The book as a whole is truly a great work, but there were a couple of problems with it. For one, Courson relies a bit too much on cliche catchphrases, liberally sprinkling them across nearly every chapter of the book. Another is that he proof texts quite a bit, though he also does a solid job of explaining several Biblical stories in more modern language. And the final problem is a general lack of citation. Given how much Courson makes some claim about something someone said and then just moves on with his point, a hearty bibliography and footnotes would generally be expected… but were not present in the Advance Reader Copy edition I read. Perhaps this will be better presented in the full publication edition, in which case this particular criticism would be rendered moot.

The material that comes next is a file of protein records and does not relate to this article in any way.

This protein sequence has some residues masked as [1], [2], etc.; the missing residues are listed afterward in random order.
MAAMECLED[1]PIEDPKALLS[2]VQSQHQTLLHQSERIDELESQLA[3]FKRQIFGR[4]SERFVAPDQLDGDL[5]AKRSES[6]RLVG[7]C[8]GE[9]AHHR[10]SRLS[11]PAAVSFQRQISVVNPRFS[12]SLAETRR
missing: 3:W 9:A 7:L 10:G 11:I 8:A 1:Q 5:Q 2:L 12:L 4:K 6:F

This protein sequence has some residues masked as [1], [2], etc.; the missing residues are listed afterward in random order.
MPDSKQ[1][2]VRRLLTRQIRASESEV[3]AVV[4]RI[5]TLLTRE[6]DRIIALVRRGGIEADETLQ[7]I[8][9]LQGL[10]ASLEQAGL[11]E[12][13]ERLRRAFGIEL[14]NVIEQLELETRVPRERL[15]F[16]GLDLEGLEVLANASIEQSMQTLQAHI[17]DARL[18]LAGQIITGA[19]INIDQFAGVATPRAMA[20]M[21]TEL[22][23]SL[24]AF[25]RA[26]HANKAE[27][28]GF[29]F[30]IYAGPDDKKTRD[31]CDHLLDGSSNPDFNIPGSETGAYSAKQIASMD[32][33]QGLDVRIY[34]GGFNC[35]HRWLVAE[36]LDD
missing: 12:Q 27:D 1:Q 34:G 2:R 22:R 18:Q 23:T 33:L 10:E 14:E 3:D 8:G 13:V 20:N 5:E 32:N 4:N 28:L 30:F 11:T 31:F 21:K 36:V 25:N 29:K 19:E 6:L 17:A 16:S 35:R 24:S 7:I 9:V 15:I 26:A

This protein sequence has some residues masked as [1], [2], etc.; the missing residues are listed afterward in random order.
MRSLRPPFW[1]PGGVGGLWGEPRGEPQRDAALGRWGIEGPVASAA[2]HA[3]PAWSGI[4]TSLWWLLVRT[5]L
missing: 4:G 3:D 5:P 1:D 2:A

Overall this was an excellent introduction to a new to me Christian speaker and thinker, and I’ll likely be paying a bit more attention to future efforts from this author and recommend that you both pick up this book and check out his other efforts.
And as always, the Goodreads/ Amazon review: